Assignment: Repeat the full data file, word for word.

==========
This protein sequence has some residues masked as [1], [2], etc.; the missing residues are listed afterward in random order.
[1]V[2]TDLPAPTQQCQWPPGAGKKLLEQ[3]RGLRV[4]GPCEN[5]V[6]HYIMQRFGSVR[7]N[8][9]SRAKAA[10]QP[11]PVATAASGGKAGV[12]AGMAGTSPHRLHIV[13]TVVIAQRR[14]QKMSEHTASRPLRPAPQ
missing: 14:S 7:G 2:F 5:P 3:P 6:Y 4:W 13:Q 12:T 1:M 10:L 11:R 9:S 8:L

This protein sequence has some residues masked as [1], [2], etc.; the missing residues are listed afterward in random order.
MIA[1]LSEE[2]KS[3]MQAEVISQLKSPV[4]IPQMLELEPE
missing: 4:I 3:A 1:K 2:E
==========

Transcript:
This protein sequence has some residues masked as [1], [2], etc.; the missing residues are listed afterward in random order.
[1]V[2]TDLPAPTQQCQWPPGAGKKLLEQ[3]RGLRV[4]GPCEN[5]V[6]HYIMQRFGSVR[7]N[8][9]SRAKAA[10]QP[11]PVATAASGGKAGV[12]AGMAGTSPHRLHIV[13]TVVIAQRR[14]QKMSEHTASRPLRPAPQ
missing: 14:S 7:G 2:F 5:P 3:P 6:Y 4:W 13:Q 12:T 1:M 10:L 11:R 9:S 8:L

This protein sequence has some residues masked as [1], [2], etc.; the missing residues are listed afterward in random order.
MIA[1]LSEE[2]KS[3]MQAEVISQLKSPV[4]IPQMLELEPE
missing: 4:I 3:A 1:K 2:E